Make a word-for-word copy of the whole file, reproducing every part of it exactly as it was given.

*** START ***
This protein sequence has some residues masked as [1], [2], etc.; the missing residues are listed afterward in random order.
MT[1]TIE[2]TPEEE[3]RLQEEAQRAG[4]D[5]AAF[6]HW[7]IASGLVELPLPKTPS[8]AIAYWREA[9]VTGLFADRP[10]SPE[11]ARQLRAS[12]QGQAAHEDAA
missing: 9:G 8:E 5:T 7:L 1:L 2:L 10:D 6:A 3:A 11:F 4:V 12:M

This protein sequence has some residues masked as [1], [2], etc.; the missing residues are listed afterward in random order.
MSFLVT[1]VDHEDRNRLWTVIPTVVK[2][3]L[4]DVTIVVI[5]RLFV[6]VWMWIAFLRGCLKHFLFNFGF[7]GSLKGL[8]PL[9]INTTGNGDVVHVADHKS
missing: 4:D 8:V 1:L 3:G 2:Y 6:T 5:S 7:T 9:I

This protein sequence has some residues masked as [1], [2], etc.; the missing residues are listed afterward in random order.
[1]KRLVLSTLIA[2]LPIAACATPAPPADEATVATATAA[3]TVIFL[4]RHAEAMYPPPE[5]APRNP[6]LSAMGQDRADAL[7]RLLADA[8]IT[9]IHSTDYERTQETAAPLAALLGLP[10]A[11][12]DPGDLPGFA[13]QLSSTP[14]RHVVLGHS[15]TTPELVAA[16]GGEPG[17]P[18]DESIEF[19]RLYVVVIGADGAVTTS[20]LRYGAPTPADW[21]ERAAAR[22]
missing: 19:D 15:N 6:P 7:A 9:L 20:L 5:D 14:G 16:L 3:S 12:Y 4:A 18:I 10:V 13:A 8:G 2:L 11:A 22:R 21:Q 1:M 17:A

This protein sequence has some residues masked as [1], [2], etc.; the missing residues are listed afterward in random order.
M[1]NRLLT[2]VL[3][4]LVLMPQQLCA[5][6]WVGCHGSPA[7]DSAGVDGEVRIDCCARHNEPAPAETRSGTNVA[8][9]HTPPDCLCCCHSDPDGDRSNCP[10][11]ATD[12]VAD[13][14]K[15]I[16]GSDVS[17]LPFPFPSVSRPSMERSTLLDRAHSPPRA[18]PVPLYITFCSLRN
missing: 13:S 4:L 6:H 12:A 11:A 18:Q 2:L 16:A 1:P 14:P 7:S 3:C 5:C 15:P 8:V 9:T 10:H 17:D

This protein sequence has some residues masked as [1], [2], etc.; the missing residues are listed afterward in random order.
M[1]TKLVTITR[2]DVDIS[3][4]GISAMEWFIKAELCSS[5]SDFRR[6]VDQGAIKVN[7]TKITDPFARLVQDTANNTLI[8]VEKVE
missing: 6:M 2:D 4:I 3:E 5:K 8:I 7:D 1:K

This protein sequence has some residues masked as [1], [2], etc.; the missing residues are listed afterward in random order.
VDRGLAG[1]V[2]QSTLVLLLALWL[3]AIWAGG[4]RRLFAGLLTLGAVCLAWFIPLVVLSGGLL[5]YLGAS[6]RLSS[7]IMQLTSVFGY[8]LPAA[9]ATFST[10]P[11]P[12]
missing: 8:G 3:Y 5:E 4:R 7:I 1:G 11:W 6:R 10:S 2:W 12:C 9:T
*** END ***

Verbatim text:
This protein sequence has some residues masked as [1], [2], etc.; the missing residues are listed afterward in random order.
MT[1]TIE[2]TPEEE[3]RLQEEAQRAG[4]D[5]AAF[6]HW[7]IASGLVELPLPKTPS[8]AIAYWREA[9]VTGLFADRP[10]SPE[11]ARQLRAS[12]QGQAAHEDAA
missing: 9:G 8:E 5:T 7:L 1:L 2:L 10:D 6:A 3:A 11:F 4:V 12:M

This protein sequence has some residues masked as [1], [2], etc.; the missing residues are listed afterward in random order.
MSFLVT[1]VDHEDRNRLWTVIPTVVK[2][3]L[4]DVTIVVI[5]RLFV[6]VWMWIAFLRGCLKHFLFNFGF[7]GSLKGL[8]PL[9]INTTGNGDVVHVADHKS
missing: 4:D 8:V 1:L 3:G 2:Y 6:T 5:S 7:T 9:I

This protein sequence has some residues masked as [1], [2], etc.; the missing residues are listed afterward in random order.
[1]KRLVLSTLIA[2]LPIAACATPAPPADEATVATATAA[3]TVIFL[4]RHAEAMYPPPE[5]APRNP[6]LSAMGQDRADAL[7]RLLADA[8]IT[9]IHSTDYERTQETAAPLAALLGLP[10]A[11][12]DPGDLPGFA[13]QLSSTP[14]RHVVLGHS[15]TTPELVAA[16]GGEPG[17]P[18]DESIEF[19]RLYVVVIGADGAVTTS[20]LRYGAPTPADW[21]ERAAAR[22]
missing: 19:D 15:N 6:P 7:A 9:L 20:L 5:D 14:G 16:L 3:S 12:Y 4:A 18:I 10:V 13:A 8:G 2:L 11:A 22:R 21:Q 1:M 17:A

This protein sequence has some residues masked as [1], [2], etc.; the missing residues are listed afterward in random order.
M[1]NRLLT[2]VL[3][4]LVLMPQQLCA[5][6]WVGCHGSPA[7]DSAGVDGEVRIDCCARHNEPAPAETRSGTNVA[8][9]HTPPDCLCCCHSDPDGDRSNCP[10][11]ATD[12]VAD[13][14]K[15]I[16]GSDVS[17]LPFPFPSVSRPSMERSTLLDRAHSPPRA[18]PVPLYITFCSLRN
missing: 13:S 4:L 6:H 12:A 11:A 18:Q 2:L 16:A 1:P 14:P 7:S 3:C 5:C 15:P 8:V 9:T 10:H 17:D

This protein sequence has some residues masked as [1], [2], etc.; the missing residues are listed afterward in random order.
M[1]TKLVTITR[2]DVDIS[3][4]GISAMEWFIKAELCSS[5]SDFRR[6]VDQGAIKVN[7]TKITDPFARLVQDTANNTLI[8]VEKVE
missing: 6:M 2:D 4:I 3:E 5:K 8:I 7:D 1:K

This protein sequence has some residues masked as [1], [2], etc.; the missing residues are listed afterward in random order.
VDRGLAG[1]V[2]QSTLVLLLALWL[3]AIWAGG[4]RRLFAGLLTLGAVCLAWFIPLVVLSGGLL[5]YLGAS[6]RLSS[7]IMQLTSVFGY[8]LPAA[9]ATFST[10]P[11]P[12]
missing: 8:G 3:Y 5:E 4:R 7:I 1:G 11:W 6:R 10:S 2:W 12:C 9:T